I sincerely believe God is answering our prayers, by removing ministry options from our reach and our path. These “yes” answers to our prayers (yes, meaning God has done precisely as we have pleaded for Him to do) haven’t been met with true rejoicing from me. My words have said, “Thank You, God,” but my heart has been rather indignant and pouty…and quite honestly even bitter. I didn’t want to share the entries from my journal, but I was led to a quote from an ancient teacher, Mechthild of Magdeburg, today that convicted me of my lack of transparency. Mechthild writes the following:
“What hinders spiritual people most of all from complete perfection is that they pay so little attention to small sins… I tell you the truth: when I hold back a smile which would harm no one, or have a sourness in my heart which I tell to no one, or feel some impatience with my own pain, then my soul becomes so dark and my heart so cold that I must weep greatly and lament pitiably and yearn greatly and humbly confess all my lack of virtue.” -Mechthild of Magdeburg
So, now I’ll share a bit from my journal entries (Sept. 8-9, 2011)—
One begins to wonder how much “self” can a “self” hold. I suppose it is one of the darkest mysteries and curses of Adam’s folly and the fall of man.
“Take up your cross daily” Jesus said. It is no wonder… the “self” is infinitely regenerative without the cross… and even with the blessing of the cross it is only the surrender to “die” daily that keeps us from being overrun by the “self.” It is wanton in its insatiable lust for more of me.
Here I sit, not even five hours into my day and I have already done battle at least a half-dozen times (that I’m aware of) with my “self.” I have battled self-pity, pride, a selfish jealousy for my personal time, gloated over the failure of another, battled impatience, sloth, and criticized the success of another. I make myself sick, and these are only the things I am consciously aware of…and I still have twelve more hours left in the day. “Take up your cross daily,” He said.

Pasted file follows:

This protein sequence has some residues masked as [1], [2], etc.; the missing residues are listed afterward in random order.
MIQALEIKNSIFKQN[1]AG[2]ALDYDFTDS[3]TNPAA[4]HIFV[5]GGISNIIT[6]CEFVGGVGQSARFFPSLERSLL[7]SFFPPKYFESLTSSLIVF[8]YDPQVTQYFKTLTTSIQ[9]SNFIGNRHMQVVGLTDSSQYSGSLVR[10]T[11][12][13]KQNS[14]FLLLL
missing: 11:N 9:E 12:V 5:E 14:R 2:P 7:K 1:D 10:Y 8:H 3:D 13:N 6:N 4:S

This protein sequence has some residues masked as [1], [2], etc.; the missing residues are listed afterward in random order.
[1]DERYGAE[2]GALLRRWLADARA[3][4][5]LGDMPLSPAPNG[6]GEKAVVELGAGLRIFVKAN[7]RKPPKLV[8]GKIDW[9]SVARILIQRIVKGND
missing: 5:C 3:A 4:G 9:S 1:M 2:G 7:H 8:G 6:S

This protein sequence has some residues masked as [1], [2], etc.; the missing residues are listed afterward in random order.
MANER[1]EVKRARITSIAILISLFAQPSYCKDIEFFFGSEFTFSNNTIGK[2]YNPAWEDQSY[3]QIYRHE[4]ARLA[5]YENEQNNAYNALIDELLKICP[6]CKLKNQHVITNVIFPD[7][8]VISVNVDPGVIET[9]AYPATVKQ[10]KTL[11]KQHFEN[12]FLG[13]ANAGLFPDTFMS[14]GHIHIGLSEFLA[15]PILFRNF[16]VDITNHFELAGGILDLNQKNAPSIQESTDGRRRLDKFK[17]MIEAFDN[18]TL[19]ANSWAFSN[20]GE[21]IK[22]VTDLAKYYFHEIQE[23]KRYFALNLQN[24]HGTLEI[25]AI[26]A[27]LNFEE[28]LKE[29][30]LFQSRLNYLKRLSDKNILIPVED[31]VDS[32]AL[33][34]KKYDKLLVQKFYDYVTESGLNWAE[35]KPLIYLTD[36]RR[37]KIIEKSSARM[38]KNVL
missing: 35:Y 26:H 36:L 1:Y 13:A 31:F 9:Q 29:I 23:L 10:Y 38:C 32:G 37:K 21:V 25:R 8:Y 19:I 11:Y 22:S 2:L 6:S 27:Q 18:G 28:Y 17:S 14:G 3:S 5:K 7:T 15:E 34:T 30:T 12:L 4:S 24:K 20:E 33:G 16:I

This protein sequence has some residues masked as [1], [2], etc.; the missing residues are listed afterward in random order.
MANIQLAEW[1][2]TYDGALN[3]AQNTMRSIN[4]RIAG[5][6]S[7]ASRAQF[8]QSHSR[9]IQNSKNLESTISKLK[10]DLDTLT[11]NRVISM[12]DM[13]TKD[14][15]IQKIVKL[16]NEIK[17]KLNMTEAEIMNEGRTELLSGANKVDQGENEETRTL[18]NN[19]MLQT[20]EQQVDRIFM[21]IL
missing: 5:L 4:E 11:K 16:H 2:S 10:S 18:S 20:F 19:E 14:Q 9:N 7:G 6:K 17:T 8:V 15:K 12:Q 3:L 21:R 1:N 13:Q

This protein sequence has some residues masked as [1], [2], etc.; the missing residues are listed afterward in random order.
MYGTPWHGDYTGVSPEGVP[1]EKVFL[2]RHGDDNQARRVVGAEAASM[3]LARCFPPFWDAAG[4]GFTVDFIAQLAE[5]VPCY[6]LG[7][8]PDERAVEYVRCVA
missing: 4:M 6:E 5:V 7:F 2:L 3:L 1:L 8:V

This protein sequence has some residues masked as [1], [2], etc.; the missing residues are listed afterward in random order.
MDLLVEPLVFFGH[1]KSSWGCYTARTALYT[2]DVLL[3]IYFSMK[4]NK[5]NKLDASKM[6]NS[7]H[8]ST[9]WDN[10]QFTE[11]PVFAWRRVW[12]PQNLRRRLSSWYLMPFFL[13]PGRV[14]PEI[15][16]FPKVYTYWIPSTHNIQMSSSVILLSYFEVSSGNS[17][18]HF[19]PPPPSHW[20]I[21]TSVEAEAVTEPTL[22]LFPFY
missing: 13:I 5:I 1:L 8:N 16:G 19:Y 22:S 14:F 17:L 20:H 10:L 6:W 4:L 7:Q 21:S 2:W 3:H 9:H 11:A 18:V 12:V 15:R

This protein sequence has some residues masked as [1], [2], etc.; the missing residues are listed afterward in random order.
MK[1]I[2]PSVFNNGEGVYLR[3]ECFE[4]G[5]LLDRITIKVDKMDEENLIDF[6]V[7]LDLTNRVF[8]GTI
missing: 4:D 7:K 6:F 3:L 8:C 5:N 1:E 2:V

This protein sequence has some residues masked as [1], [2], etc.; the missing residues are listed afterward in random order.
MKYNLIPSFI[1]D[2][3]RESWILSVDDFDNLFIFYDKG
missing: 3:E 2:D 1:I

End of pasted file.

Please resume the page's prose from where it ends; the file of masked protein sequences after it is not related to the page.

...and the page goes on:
I pray fairly regularly about becoming “more like Jesus.” I’m pretty sure I don’t have an accurate idea of what that even means most of the time. More journal writing follows:
I read about Him in the Bible and how He emptied Himself (Phil 2:5-7), and I read how my attitude should be the same as Christ’s. I pray for this attitude and I pray that God would help to train me in the ways of Jesus and when He does, I cry and complain with every drop of “self” that God squeezes from me…reluctant to let go of “self.”
I cry out to God for relief; I think physical pain would be an easier path and can understand why the ascetics chose the path they did to pursue holiness and self-emptying. I think it would be the easier road than this one that seems to tortuously strip the “flesh” off my soul…layer by layer. What an incredible paradox this relationship with self is. I hate to see the grotesque reminder of how far I am from becoming like Christ, but I still love my “self” so much that when pressed, I hate to let it go. …Thank You, Jesus, for the cross, but I never expected that I’d have to wear it for so long.
Even as I read again and write these words for you, I see so much “self love” that it makes my stomach turn. My words are steeped in self-righteous self-pity. Here I pray for God to help me grow into a place of holy indifference and as He begins the work, I sulk and complain as if my life were difficult when it is actually incredibly blessed. I am being tutored personally by the God of all creation. The Spirit of the Most High God has taken residence in my soul and begun the work of transforming my heart! Yet, I complain and lament over the process. Recognizing this helps me to understand the work is far from complete. I am also given a close-up view of the wretch I am, which might help me to be less judgmental of others whom I would like to think that I am better than… but not so much.
I have much to be thankful for. I am thankful that I have practiced spending time alone with God so He can show me these things. No, I don’t like to see the dark places that still inhabit my soul, but I am glad that Jesus believes I am strong enough to deal with them, see them for what they are, and confront them with the strength HE provides for destroying (crucifying) them.
Paul says, “While we live, we are always being given up to death for Jesus’ sake, so that the life of Jesus may be manifested in our mortal flesh” (2 Cor. 4:11). Thus, according to his view, the passion and resurrection of Christ are going on all the time. They are always present and not limited to an historical moment. It was rather an historical moment which introduced the eternal values of the cross and resurrection into the whole of time. We participate in Christ’s divine life through baptism and the other sacraments. As a consequence, we must learn how to express the risen life of Jesus rather than our false selves in our conduct and relationships. To attain this union involves the transformation of our inmost being and all our faculties into the mind of Christ. This is the very fullness of salvation. The chief expression of the mind of Christ is found in the classical text of Philippians… “Let the same mind be in you that was in Christ Jesus…emptied…humbled…obedient…” (Philippians 2:5, 7-8). The Heart of the World -Thomas Keating